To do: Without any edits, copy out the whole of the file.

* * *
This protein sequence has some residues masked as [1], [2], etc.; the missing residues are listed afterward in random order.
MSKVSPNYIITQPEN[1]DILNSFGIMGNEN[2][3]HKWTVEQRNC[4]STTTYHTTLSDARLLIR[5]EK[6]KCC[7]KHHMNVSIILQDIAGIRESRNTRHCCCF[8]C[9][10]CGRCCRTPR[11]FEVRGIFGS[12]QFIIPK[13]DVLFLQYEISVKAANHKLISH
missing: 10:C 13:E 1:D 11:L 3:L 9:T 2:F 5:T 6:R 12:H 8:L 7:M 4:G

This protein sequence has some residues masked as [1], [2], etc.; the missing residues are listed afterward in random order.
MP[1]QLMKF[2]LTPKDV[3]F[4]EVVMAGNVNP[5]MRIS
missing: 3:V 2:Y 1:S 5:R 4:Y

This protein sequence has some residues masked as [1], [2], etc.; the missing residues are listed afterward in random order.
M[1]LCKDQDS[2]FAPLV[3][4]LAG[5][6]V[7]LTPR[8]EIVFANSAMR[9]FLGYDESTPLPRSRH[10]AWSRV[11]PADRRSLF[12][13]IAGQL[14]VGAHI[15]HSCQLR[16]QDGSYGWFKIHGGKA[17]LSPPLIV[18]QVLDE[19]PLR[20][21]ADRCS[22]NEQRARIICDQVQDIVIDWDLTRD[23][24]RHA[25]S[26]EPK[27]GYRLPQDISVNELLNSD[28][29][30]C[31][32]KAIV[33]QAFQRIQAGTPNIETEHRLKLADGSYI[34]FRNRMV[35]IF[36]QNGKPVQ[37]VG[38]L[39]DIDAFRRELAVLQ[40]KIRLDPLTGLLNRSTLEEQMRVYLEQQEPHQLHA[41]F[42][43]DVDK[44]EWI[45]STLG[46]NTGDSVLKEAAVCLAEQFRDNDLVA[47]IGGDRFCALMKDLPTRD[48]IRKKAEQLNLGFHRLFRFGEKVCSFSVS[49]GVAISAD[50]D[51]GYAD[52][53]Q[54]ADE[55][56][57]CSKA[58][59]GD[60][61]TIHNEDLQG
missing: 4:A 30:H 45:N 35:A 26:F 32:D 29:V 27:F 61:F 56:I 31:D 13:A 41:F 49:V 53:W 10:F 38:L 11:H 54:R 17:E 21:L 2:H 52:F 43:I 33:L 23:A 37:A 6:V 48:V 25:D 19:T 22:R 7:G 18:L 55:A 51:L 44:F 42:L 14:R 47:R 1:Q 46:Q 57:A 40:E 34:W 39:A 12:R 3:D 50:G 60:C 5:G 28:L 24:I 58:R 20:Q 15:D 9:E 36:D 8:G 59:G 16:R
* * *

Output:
This protein sequence has some residues masked as [1], [2], etc.; the missing residues are listed afterward in random order.
MSKVSPNYIITQPEN[1]DILNSFGIMGNEN[2][3]HKWTVEQRNC[4]STTTYHTTLSDARLLIR[5]EK[6]KCC[7]KHHMNVSIILQDIAGIRESRNTRHCCCF[8]C[9][10]CGRCCRTPR[11]FEVRGIFGS[12]QFIIPK[13]DVLFLQYEISVKAANHKLISH
missing: 10:C 13:E 1:D 11:L 3:L 9:T 2:F 5:T 6:R 12:H 8:L 7:M 4:G

This protein sequence has some residues masked as [1], [2], etc.; the missing residues are listed afterward in random order.
MP[1]QLMKF[2]LTPKDV[3]F[4]EVVMAGNVNP[5]MRIS
missing: 3:V 2:Y 1:S 5:R 4:Y

This protein sequence has some residues masked as [1], [2], etc.; the missing residues are listed afterward in random order.
M[1]LCKDQDS[2]FAPLV[3][4]LAG[5][6]V[7]LTPR[8]EIVFANSAMR[9]FLGYDESTPLPRSRH[10]AWSRV[11]PADRRSLF[12][13]IAGQL[14]VGAHI[15]HSCQLR[16]QDGSYGWFKIHGGKA[17]LSPPLIV[18]QVLDE[19]PLR[20][21]ADRCS[22]NEQRARIICDQVQDIVIDWDLTRD[23][24]RHA[25]S[26]EPK[27]GYRLPQDISVNELLNSD[28][29][30]C[31][32]KAIV[33]QAFQRIQAGTPNIETEHRLKLADGSYI[34]FRNRMV[35]IF[36]QNGKPVQ[37]VG[38]L[39]DIDAFRRELAVLQ[40]KIRLDPLTGLLNRSTLEEQMRVYLEQQEPHQLHA[41]F[42][43]DVDK[44]EWI[45]STLG[46]NTGDSVLKEAAVCLAEQFRDNDLVA[47]IGGDRFCALMKDLPTRD[48]IRKKAEQLNLGFHRLFRFGEKVCSFSVS[49]GVAISAD[50]D[51]GYAD[52][53]Q[54]ADE[55][56][57]CSKA[58][59]GD[60][61]TIHNEDLQG
missing: 4:A 30:H 45:N 35:A 26:F 32:D 29:V 27:F 61:F 56:I 31:D 13:A 41:F 49:V 53:W 10:F 38:L 11:H 54:R 17:E 21:L 2:H 52:F 43:I 33:L 23:A 37:A 6:V 48:V 25:D 19:T 22:R 7:G 18:L 55:A 51:L 44:F 42:L 14:R 47:R 1:Q 46:Q 57:A 40:E 34:W 39:A 12:R 3:D 50:G 60:C 5:G 28:L 24:I 58:R 20:Q 15:D 9:E 36:D 8:G 59:G 16:R